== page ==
The Office of Faculty Development

Linguistic Capital

Linguistic Capital is an idea originating in anthropology and attributed to Pierre Bordieu, later adapted as a sociological construct by Tara J. Yosso who wrote that linguistic capital “reflects the idea that students of color arrive at school with multiple strengths, including language and communication skills.”  As language is a complex and dynamic construct, linguistic capital refers to much more than the vocabulary and grammar knowledge possessed by students in a dominant language.  Linguistic capital also refers to student ability to work within different language registers and communication styles and to utilize various social skills within a variety of contexts.

By learning about students’ linguistic assets, learning experiences can be planned to highlight these assets.  By developing asset-based learning experiences, all students may benefit from the collection of diverse assets present in a learning environment.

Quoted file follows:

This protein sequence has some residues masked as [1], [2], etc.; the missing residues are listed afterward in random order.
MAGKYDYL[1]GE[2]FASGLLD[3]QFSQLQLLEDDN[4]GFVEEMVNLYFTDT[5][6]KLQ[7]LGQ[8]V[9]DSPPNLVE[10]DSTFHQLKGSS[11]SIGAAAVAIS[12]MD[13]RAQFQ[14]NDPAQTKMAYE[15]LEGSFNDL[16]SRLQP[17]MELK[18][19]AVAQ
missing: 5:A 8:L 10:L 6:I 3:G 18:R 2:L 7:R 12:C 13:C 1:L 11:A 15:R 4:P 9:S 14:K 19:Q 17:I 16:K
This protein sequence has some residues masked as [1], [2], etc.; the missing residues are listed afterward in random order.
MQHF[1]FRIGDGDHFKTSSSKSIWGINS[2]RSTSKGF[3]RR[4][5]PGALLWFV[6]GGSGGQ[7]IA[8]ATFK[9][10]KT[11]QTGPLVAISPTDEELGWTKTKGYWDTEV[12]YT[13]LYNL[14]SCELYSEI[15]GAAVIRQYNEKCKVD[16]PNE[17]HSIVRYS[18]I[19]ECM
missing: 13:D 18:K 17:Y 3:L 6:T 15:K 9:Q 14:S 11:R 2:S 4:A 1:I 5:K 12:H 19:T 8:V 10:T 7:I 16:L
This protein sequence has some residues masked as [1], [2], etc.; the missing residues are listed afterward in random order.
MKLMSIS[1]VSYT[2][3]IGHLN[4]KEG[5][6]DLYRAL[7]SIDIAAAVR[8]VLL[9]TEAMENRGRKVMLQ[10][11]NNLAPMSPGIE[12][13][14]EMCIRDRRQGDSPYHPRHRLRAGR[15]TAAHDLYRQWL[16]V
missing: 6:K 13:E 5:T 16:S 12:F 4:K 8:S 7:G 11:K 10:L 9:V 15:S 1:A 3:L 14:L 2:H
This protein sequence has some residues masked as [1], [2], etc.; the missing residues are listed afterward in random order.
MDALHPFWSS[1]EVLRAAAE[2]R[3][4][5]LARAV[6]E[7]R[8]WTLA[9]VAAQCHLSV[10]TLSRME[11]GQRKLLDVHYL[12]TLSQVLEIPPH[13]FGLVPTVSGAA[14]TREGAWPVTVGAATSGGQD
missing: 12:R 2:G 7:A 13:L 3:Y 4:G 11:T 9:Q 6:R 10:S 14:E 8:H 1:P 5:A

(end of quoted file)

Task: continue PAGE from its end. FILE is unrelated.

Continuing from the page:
While linguistic capital refers to assets related to what we often think of as “formal languages,” there is a very diverse variety of skill sets and language types that students develop and use in everyday life.  Students who are digital natives, those who were born well into the digital age, often have highly developed language skills for use in digital contexts.  The wide variety of contexts, or registers, in which students use language are associated with a diverse set of skills that intersect, but do not completely overlap.  These skills, from both formal and informal contexts, can be leveraged to improve the learning opportunities of students.

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